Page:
A proposed $50 million museum unveiled Friday could draw a half-million visitors annually to Carson City, according to designers involved with the project.
The Chinese Workers Museum of America is expected to make Carson City a center for scholars and historians in the next five years and spur a 150-acre commercial and residential development.
The museum would be near the proposed Virginia & Truckee Railway depot off Highway 50 East. The museum steering committee plans to raise funds from private donations here and abroad.
Co-directors Art Hannafin and Khan Tung said the 250,000-square-foot museum complex will be a tribute to the workers who helped build the V&T Railroad and settle the West, but who were then excluded from the American dream.
Plans released Friday show a six-story conical building with a silver spiral and windows that reflect gold. It will be flanked by two six-story buildings that resemble Chinese gateways, which are ancient Chinese fortifications around cities, such as the Forbidden City.
Hannafin, architect and owner of Hannafin Design Associates, said the design evokes the dream of the 18th century Chinese immigrants - that of a gold mountain promising prosperity. What it turned out to be for them was a dream denied, or "you can do the laundry but not mine for gold."
Tung, Hannafin Design senior associate, said the glass structure contains a building that spirals up to the point of the cone. Visitors who climb to the top will be able to look out over the museum and the Eagle Valley.
"The structure will convey a hollow feeling - like their dreams," he said. "But the legacy they left behind was the fuel for a prospering capital city."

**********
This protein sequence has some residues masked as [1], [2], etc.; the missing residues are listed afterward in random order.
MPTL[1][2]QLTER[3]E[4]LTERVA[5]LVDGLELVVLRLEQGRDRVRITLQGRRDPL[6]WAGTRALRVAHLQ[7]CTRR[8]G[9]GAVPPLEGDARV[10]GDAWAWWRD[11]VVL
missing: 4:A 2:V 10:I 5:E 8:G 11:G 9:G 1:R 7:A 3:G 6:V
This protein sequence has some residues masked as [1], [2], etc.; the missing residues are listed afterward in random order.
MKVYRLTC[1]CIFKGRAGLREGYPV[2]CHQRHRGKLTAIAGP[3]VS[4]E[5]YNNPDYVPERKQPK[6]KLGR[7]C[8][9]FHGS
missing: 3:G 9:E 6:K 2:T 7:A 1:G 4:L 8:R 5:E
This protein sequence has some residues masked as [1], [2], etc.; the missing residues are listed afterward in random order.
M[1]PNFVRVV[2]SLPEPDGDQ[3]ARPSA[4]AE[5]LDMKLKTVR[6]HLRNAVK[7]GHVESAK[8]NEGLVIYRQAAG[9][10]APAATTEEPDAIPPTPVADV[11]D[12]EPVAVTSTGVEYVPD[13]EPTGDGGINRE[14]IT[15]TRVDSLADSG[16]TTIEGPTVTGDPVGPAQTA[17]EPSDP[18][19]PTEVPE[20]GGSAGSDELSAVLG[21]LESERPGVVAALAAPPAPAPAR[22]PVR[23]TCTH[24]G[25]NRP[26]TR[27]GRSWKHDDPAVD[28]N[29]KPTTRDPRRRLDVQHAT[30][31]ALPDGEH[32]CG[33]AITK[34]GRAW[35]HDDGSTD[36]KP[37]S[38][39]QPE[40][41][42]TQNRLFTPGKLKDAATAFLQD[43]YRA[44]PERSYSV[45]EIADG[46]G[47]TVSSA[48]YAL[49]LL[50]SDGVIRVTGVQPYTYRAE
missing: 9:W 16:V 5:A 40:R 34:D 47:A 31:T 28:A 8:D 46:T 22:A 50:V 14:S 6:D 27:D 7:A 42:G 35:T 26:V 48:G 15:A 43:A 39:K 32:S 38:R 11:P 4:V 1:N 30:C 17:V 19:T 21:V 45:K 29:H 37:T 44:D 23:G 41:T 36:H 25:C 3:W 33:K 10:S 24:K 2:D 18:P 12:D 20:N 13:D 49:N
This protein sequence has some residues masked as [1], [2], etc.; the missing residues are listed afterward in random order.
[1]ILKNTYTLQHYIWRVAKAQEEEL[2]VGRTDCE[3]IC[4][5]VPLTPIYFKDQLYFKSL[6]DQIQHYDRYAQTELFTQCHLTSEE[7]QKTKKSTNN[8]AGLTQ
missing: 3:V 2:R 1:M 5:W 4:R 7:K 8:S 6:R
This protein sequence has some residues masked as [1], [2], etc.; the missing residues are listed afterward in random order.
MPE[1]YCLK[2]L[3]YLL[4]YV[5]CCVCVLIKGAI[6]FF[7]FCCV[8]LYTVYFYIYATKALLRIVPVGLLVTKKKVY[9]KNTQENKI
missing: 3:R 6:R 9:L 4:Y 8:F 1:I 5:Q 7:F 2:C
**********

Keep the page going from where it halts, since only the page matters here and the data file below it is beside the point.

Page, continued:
The museum experience will begin with a look into the life of a "coolie," which means bitter labor. Tung, who is Chinese, said the newly appointed museum interim executive director, James Earl, will mobilize the fundraising.
Originally planned for Reno along the Truckee River, museum directors decided to look elsewhere for land after they saw the cost: about $6 million. The museum steering committee - which includes state Sen. Bill Raggio, R-Reno; Gov. Kenny Guinn and Sen. Harry Reid, D-Nev. - decided the museum might be better suited for public land. The committee has the option of seeking a recreation and public purpose lease agreement with the Bureau of Land Management, or acquiring the parcel through a state lands bill. The latter option would be more time consuming because it would have to be granted through Congress.
The committee would like to put the museum on BLM land north of Brunswick Canyon Road and the Carson River, east of Deer Run Road. The designers propose that Morgan Mill Road extend to the museum.
Tung said artifacts of the early Chinese Americans are found around the country and this museum could be a consolidation place for all of them. It could also be the place for international academic exchange.
"We are looking at not just a museum, but a center for archives and (the preservation of artifacts)," he said. "There are thousands of historic sites from the Cascade Range to the Sierra Nevada, and the governments and universities don't have the ability to catalog them. We want to provide a facility for state, regional and international universities to do that."
One of the gateway buildings would be used for preserving artifacts and archives, and the other for administration and changing exhibits, which Tung said will be the major revenue source. The museum package will draw Chinese Americans who want to get in touch with their heritage, or the Chinese tourist looking for familiarity in a foreign country, he said.